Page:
Euro drops on mooted interest rates cut

<p>The euro is down against the dollar today.</p>

The euro has fallen against the dollar today (June 2nd) on speculation the European Central Bank (ECB) could reduce interest rates when it meets later in the week.

Various policy options are up for debate at the ECB's monthly meeting this week, with a cut in interest rates likely to be towards the top of the list of items on the agenda.

The euro was down after inflation readings from Germany were subdued, while data released by the Commodity Futures Trading Commission on Friday showed speculators grew short positioning on the euro to 16,633 contracts from 9,220.

During the European session today, the euro fell by 0.2 per cent to hit $1.3595, hovering slightly above the three-month low of $1.3586 it reached on Thursday.

ING currency strategist Petr Krpata told Reuters: "With market participants unwilling to be brave enough to take against-consensus euro long positions ahead of the meeting, and the potential for an upside surprise in US data, we expect euro/dollar to remain under pressure."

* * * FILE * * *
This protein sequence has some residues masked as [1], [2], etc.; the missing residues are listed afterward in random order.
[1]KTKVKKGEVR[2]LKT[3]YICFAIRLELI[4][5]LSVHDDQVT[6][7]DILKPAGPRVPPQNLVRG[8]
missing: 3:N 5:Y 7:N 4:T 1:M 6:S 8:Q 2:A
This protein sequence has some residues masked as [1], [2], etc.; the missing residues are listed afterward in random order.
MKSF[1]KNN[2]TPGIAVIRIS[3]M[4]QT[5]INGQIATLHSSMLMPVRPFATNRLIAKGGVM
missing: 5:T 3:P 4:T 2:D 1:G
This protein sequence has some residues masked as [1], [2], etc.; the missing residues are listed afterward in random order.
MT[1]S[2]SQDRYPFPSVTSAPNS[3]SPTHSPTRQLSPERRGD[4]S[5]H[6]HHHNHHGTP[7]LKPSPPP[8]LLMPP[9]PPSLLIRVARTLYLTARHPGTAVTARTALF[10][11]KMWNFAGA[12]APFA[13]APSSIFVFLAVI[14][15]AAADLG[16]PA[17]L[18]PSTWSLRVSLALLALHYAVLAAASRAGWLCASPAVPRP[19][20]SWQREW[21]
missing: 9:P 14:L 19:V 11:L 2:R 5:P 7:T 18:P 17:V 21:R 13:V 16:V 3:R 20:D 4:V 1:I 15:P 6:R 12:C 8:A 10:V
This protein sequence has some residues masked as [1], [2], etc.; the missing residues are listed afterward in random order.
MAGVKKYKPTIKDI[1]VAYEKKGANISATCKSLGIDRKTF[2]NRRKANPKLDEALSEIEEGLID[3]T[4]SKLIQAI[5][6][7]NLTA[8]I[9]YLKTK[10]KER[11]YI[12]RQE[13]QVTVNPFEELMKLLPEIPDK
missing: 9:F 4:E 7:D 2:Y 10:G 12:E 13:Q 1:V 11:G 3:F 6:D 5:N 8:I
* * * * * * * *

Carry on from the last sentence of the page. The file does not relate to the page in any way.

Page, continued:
"The euro should move back closer to $1.3600 level, while the 200-day moving average of $1.3644 is now an important level to watch."

Impending data

Investors will be keeping an eye on the release of eurozone inflation data, which is set to come out tomorrow, while the health of the single currency could also be affected by upcoming US manufacturing data.

RTFX Fund Management portfolio manager Francesco Scotto said: "The three-month risk reversal shows that the market prefers a bearish scenario. Traders are expecting a delivery from Mario Draghi and a decision will probably put an end to the speculation on when the ECB will start quantitative easing."

Both the ECB and the Bank of England held interest rates at their May meetings, but there is pressure on both organisations to announce a change in the near future as a result of the improved state of both the European and the UK economies in recent months. However, UK interest rates are expected to be held at their current record low of 0.5 per cent until 2015.

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